© 2008 – Routledge
In this volume, Paul Bishop investigates the extent to which analytical psychology draws on concepts found in German classical aesthetics. It aims to place analytical psychology in the German-speaking tradition of Goethe and Schiller, with which Jung was well acquainted.
Analytical Psychology and German Classical Aesthetics argues that analytical psychology appropriates many of its central notions from German classical aesthetics, and that, when seen in its intellectual historical context, the true originality of analytical psychology lies in its reformulation of key tenets of German classicism. Although the importance for Jung of German thought in general, and of Goethe and Schiller in particular, has frequently been acknowledged, until now it has never been examined in any detailed or systematic way. Through an analysis of Jung’s reception of Goethe and Schiller, Analytical Psychology and German Classical Aesthetics demonstrates the intellectual continuity within analytical psychology and the filiation of ideas from German classical aesthetics to Jungian thought. In this way it suggests that a rereading of analytical psychology in the light of German classical aesthetics offers an intellectually coherent understanding of analytical psychology.
By uncovering the philosophical sources of analytical psychology, this first volume returns Jung’s thought to its core intellectual tradition, in the light of which analytical psychology gains new critical impact and fresh relevance for modern thought. Written in a scholarly yet accessible style, this book will interest students and scholars alike in the areas of analytical psychology, comparative literature, and the history of ideas.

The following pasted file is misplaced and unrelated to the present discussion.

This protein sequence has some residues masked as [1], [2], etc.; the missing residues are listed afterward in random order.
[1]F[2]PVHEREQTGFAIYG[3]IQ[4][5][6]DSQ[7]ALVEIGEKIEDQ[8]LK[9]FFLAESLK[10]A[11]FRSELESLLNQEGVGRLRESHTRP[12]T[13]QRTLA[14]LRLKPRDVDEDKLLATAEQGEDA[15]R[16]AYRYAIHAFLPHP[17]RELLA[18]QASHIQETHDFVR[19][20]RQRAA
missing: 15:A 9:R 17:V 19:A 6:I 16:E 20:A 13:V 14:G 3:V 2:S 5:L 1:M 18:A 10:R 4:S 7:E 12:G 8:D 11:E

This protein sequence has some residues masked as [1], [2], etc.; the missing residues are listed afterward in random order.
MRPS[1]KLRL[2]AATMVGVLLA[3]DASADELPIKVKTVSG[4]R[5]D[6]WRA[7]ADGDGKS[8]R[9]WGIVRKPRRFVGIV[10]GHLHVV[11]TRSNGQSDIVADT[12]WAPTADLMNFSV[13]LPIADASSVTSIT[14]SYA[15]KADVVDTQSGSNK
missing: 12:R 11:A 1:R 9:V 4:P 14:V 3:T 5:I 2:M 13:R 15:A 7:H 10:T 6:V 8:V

"Analytical Psychology and German Classical Aesthetics is an endlessly fascinating account of a complex and important influence. It is written in tightly-argued but always accessible jargon-free prose and it is published simultaneously in hardback and a handsomely-designed paper cover. It can be strongly recommended not only to all Jungian analysts and scholars working within Jungian Studies, but to everyone interested in the history of ideas." - Terence Dawson, International Journal of Jungian Studies, Vol. 1, No. 2, September 2009
"It is a great addition to our literature, for it has the capacity to help those of us who are already steeped in Jungian thought change the way we hold familiar things and to make it possible for many more that have not been able to accept Jung's premises, to see them in a different cultural light." - John Beebe, Journal of Analytical Psychology, Vol 54, 2009
Bishop, Introduction. Biographical and intellectual affinities between Goethe and Jung. Jung’s early reception of Goethe and Faust, 1880-1916. Schiller and the problem of typology. Schiller and the problem of beauty. Conclusion: The development of the personality.